Common Ground: Latter-day Saints & the Religions of the World

by | May 28, 2013


As we begin to learn more of selected religions of the world, we should remember that every person who has ever lived on this earth was and is a child of God. God loves each child and knows what each needs in his or her earthly experiences to bring them back to Him. He has given each, along with agency, the guidance he or she needs through scripture and inspiration.

In 2 Nephi 29:12 we read, “For behold, I shall speak unto the Jews and they shall write it [the Bible]; and I shall also speak unto the Nephites and they shall write it [the Book of Mormon]; and I shall also speak unto the other tribes of the house of Israel, which I have led away, and they shall write it [scriptures of the lost tribes probably like the Book of Mormon]; and I shall also speak unto all the nations of the earth and they shall write it” (emphasis added). Could these other writings be the Qur’an of Islam, the Bhagavad Gita of Hinduism, the Tripitika of Buddhism, the Analects of Confucianism?

We are all pilgrims on the way back to our Heavenly Father. Though our paths may differ, we will all finally be presented with the fullness of the gospel of Jesus Christ with the priesthood and its saving ordinances—either on this side of the veil or on the other (Doctrine & Covenants 138).

With these thoughts in mind, let us now explore some of the faiths God has given to our brothers and sisters



Hinduism is a highly varied faith, but it is beautiful in its diversity. People seek God, and for those who live their faith well, they live very much as do Latter-day Saints with similar standards and values.

Origins: India, one of the oldest known religions, no founder

Adherents: 900 million

Hindus and Latter-day Saints share two common human problems: actions have consequences, and human beings cannot be perfect in this lifetime. They each respond to these problems in different but logical ways.

Hinduism responds with the ideas of karma and reincarnation. Every act creates karma that will manifest itself sooner or later. Thus, a person is wealthy because of karma from some past life. Likewise, persons are afflicted with birth defects, illness, poverty, or a lower class, all because of karma. We must live out our lives until all the karma that placed us in a given situation has burned down like a candle. When the karma that has put us in a particular life form—god, human, animal, or demon—is exhausted, then we will return in another life form determined by karma.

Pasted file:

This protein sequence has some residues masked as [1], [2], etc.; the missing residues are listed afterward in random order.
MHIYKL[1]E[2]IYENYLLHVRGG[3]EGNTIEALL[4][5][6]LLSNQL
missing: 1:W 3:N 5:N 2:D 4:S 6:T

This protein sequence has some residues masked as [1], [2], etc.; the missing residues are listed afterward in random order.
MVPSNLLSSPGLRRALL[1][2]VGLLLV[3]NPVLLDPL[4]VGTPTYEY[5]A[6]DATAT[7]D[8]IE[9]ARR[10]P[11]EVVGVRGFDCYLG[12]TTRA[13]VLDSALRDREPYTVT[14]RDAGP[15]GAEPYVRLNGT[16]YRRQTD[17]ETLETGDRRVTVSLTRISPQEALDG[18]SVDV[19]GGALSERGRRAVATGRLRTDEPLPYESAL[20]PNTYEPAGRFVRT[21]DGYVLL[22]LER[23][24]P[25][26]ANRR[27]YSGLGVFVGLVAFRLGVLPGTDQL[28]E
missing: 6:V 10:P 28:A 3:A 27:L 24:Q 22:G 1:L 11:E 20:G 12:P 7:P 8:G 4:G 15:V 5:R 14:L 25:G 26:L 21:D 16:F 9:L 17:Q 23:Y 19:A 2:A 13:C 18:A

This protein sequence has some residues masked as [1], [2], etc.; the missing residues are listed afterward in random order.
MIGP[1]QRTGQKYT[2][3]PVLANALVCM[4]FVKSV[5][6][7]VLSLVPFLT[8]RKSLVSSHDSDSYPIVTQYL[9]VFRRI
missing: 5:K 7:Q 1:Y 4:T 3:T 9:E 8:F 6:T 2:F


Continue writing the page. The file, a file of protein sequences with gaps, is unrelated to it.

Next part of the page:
This is the cycle of reincarnation. The goal of Hinduism is to gain release from this cycle. Through living their lives righteously and fulfilling their duties—which include qualities such as patience, truthfulness, restraint, purity, liberality, self-control, obedience toward one’s gurus (leaders), sympathy, straightforwardness, freedom from covetousness, reverence toward gods and Brahmins (priests), and freedom from anger—Hindus can better their station in future lives. Eventually through meditation or worship of deities like Brahma, Shiva, Vishnu, or the Mother Goddess, any of whom can “short circuit” karma, persons can approach perfection sufficient to gain release.

Latter-day Saints address these problems through the doctrines of the Atonement and eternal progression, but like Hindus, Latter-day Saints cannot ignore that they have come from somewhere—the premortal realm—and are going somewhere after this life. How our premortal behavior influences us in this life is not as clear as the doctrine of karma in Hinduism. While general authorities have spoken of people being blessed and held for the latter days because of their valiance in the pre-existence, Mormons do not believe in such a direct correlation as Hindus do.

The hard things that occur in mortality are the product of living in a fallen world and having to make choices between good and evil—not our actions in a past life. Inevitably, we will make some wrong choices, thus becoming sinners and imperfect, but rather than believing we must live multiple lifetimes to eventually attain perfection, Latter-day Saints believe people can be washed clean through the Atonement of Jesus Christ. Being washed clean in Christ, however, is not the end of the process, and Latter-day Saints continue in the process of eternal progression, moving toward perfection throughout the eternities.



As one Zen master put it, “To come to Self-realization, you must directly experience yourself and the universe as one.” Reality is not captured by thoughts. In enlightenment, a person experiences reality as it is.

Origins: India, 6th century B.C., by Siddhartha Gautama